• Reduce text

    Reduce text
  • Restore text size

    Restore text size
  • Increase the text

    Increase the text
  • Print

The platform seen on the north. © inra, C Salon

Tools and resources

High-throughput phenotyping platform (PPHD)

Inaugurated in July 2012, the High-Throughput Phenotyping Platform (PPHD) is a state-of-the-art device for characterising plants, and offers a unique specificity: interactions between plants and micro-organisms.  The PPHD offers hitherto unequalled research opportunities into the behaviour of monitored plants.

Updated on 09/26/2019
Published on 01/21/2013

A unique and exceptional tool

The PPHD platform is the largest in existence, and is composed of adjustable greenhouses, air-conditioned chambers equipped with conveyors, and high-throughput phenotyping booths complete with robots and cameras for filming the aerial and root sections of thousands of plants, on various wavelengths.  This allows the different biological units (from seed to plant) to be characterized, plant development to be studied, along with physiological functioning in closely monitored conditions (including changes in certain parameters: cold, heat, drought).
Phenotyping thus allows plant performance to be measured in great detail, and complementary information on plant genes is provided by genotyping.  The platform identifies and creates the genotypes that correspond best to needs and which adapt most easily to specific environmental contexts.  The objective is to detect agronomically important genes, so that plants can be adapted to innovative cropping systems using fewer inputs, and to consequently address the genetic diversity contained in farming systems.

State-of-the-art tools: phenotyping and rhizotrons

In close collaboration with a Burgundy-based company, Inoviaflow, Dijon research teams have developed rhizotrons.  This patented system uses two sheets of glass between which the plant and some earth are enclosed, allowing the root system to be observed in situ, plus the interaction of the plant with pathogenic or mutualistic micro-organisms contained in the soil. These interactions had rarely been studied previously due to difficulty of access, but are now considered to be a major determinant in the adaptation of plants to cropping systems.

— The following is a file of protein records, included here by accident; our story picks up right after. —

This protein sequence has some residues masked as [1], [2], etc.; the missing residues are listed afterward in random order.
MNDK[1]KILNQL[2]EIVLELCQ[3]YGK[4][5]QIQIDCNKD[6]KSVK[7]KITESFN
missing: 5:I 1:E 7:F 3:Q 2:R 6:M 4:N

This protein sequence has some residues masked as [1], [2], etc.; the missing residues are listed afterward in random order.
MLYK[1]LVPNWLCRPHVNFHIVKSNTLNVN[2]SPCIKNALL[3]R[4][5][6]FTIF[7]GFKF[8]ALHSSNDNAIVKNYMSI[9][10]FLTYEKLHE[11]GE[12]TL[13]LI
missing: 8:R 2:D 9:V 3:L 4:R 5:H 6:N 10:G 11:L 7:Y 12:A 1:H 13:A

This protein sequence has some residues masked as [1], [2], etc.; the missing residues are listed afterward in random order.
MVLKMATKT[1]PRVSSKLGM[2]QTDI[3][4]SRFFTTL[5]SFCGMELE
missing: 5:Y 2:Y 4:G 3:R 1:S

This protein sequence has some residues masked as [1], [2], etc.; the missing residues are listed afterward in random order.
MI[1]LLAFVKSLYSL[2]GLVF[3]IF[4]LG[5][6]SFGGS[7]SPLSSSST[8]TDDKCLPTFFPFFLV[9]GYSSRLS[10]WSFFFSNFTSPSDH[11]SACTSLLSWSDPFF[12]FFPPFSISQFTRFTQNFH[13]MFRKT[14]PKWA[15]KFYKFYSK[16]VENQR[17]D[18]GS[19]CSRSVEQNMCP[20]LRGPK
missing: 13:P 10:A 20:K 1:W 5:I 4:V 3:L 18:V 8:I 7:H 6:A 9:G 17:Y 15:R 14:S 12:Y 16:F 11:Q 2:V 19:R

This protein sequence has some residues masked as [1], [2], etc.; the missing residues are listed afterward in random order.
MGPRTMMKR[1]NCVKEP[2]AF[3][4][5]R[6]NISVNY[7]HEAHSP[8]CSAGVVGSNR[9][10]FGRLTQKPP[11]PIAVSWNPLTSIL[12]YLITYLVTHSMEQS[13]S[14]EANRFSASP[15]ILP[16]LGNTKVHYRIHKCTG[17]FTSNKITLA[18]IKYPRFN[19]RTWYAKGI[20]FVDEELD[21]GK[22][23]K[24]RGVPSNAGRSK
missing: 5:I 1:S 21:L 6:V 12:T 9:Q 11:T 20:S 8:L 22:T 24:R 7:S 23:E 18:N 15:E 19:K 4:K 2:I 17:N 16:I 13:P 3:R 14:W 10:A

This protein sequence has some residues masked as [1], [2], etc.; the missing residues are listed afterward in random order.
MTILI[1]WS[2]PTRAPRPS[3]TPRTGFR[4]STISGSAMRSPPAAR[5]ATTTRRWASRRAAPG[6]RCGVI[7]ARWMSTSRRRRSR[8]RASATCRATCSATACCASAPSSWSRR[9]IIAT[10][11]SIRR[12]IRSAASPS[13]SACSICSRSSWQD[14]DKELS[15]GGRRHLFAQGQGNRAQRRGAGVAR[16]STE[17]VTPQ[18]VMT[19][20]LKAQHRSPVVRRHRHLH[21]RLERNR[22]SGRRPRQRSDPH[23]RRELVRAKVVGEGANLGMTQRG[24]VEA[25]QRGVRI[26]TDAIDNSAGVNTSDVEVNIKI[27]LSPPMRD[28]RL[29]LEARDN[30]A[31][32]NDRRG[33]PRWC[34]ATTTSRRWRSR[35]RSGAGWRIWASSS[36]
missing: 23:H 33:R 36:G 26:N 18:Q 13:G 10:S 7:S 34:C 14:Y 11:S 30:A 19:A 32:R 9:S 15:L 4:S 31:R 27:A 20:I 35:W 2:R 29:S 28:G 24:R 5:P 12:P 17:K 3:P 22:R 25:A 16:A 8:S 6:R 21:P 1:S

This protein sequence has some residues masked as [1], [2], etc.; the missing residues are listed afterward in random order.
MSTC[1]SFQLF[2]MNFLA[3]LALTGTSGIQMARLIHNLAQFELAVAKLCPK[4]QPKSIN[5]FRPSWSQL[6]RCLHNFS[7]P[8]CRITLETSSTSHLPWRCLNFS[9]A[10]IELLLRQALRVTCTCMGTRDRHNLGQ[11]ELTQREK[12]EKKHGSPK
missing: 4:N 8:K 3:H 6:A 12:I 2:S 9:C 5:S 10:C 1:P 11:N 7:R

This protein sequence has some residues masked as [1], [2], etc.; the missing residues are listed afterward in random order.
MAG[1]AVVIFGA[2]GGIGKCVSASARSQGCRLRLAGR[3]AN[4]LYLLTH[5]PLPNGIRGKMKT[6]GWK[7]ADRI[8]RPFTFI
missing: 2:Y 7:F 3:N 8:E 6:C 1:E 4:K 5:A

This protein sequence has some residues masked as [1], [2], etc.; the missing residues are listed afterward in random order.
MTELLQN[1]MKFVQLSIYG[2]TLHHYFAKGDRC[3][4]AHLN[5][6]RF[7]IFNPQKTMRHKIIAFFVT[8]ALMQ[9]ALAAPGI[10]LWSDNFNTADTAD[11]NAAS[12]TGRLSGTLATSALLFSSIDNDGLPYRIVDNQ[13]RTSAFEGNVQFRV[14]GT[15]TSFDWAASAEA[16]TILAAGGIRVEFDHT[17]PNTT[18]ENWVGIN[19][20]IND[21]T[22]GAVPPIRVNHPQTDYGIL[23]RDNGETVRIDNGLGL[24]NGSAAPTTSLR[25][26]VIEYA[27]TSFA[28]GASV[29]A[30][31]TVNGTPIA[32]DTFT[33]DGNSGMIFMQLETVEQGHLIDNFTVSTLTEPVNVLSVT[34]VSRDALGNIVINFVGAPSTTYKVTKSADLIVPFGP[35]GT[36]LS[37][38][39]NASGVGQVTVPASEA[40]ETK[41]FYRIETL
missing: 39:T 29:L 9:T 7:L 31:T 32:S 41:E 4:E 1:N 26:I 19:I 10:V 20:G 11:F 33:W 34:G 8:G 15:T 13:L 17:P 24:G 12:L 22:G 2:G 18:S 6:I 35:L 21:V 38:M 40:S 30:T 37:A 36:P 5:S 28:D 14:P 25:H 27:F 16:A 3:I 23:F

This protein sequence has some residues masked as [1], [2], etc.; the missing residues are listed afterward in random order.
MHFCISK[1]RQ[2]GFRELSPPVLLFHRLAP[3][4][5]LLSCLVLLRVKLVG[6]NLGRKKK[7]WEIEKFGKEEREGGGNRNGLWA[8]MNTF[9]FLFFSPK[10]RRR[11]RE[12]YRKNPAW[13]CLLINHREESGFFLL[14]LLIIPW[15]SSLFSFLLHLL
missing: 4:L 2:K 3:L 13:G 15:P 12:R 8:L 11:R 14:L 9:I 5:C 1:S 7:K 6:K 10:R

The platform offers two phenotyping systems.  The first system allows a limited number of measurements to be made on a great number of plants, and the second analyses a small number of plants from day to day.  This technological breakthrough allows a wide variety of different biological entities to be described (micro-organisms, seeds, plant seedlings, plants) and a great many plant populations to be screened (up to 2000 plants per day).

An outstanding platform for the future

The French ‘Investments for the future’ funding programme has selected the PHENOME programme for the creation of a measurement platform network, and this network will eventually be known as the French Centre of Plant Phenomics.  Since 2012, INRA has been chief coordinator of this project, along with the PhénoArch platform in Montpellier which studies how plants cope with variations of temperature, humidity and light.  The PPHD platform is already working on 3 European projects (EPPN, ABSTRESS, ARIMNET MedLeg), 2 Investments for the future (PHENOME and PEAmust), in addition to the FUI project (SERAPIS), and its ambition is to become an important, or even the most important, phenotyping platform worldwide.
Email: christophe.salon@dijon.inra.fr

To see the technical aspects: Fiche PPHD


  Plants in pots are conveyed to phenotyping booths. © inra, D Vandenhirtz
Plants in pots are conveyed to phenotyping booths © inra, D Vandenhirtz